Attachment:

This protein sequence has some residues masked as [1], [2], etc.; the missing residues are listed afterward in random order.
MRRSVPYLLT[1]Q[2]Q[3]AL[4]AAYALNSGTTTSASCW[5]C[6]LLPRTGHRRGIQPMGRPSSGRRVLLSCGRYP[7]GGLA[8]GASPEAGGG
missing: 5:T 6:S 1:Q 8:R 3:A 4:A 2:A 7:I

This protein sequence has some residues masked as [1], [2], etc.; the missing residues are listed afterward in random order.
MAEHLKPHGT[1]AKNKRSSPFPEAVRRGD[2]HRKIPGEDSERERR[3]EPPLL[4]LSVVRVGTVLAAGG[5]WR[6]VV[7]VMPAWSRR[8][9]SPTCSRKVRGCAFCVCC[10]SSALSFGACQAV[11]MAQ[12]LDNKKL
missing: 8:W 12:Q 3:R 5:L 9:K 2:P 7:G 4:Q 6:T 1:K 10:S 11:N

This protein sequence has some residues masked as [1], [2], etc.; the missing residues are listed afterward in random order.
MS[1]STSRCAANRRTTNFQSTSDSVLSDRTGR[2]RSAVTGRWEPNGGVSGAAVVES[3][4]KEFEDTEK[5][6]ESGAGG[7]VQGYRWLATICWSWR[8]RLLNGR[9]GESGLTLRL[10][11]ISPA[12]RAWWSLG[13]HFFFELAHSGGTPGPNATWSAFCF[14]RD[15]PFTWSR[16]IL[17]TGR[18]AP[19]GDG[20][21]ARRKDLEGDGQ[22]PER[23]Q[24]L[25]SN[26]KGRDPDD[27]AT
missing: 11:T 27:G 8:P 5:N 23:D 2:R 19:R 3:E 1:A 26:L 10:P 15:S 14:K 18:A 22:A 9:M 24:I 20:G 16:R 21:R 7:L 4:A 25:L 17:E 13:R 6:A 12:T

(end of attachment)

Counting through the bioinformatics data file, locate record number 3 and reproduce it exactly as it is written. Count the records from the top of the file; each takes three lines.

This protein sequence has some residues masked as [1], [2], etc.; the missing residues are listed afterward in random order.
MS[1]STSRCAANRRTTNFQSTSDSVLSDRTGR[2]RSAVTGRWEPNGGVSGAAVVES[3][4]KEFEDTEK[5][6]ESGAGG[7]VQGYRWLATICWSWR[8]RLLNGR[9]GESGLTLRL[10][11]ISPA[12]RAWWSLG[13]HFFFELAHSGGTPGPNATWSAFCF[14]RD[15]PFTWSR[16]IL[17]TGR[18]AP[19]GDG[20][21]ARRKDLEGDGQ[22]PER[23]Q[24]L[25]SN[26]KGRDPDD[27]AT
missing: 11:T 27:G 8:P 5:N 23:D 2:R 19:R 3:E 1:A 26:L 10:P 15:S 14:K 18:A 22:A 9:M 24:I 20:G 16:R 21:R 7:L 4:A 25:L 17:E 13:R 6:A 12:T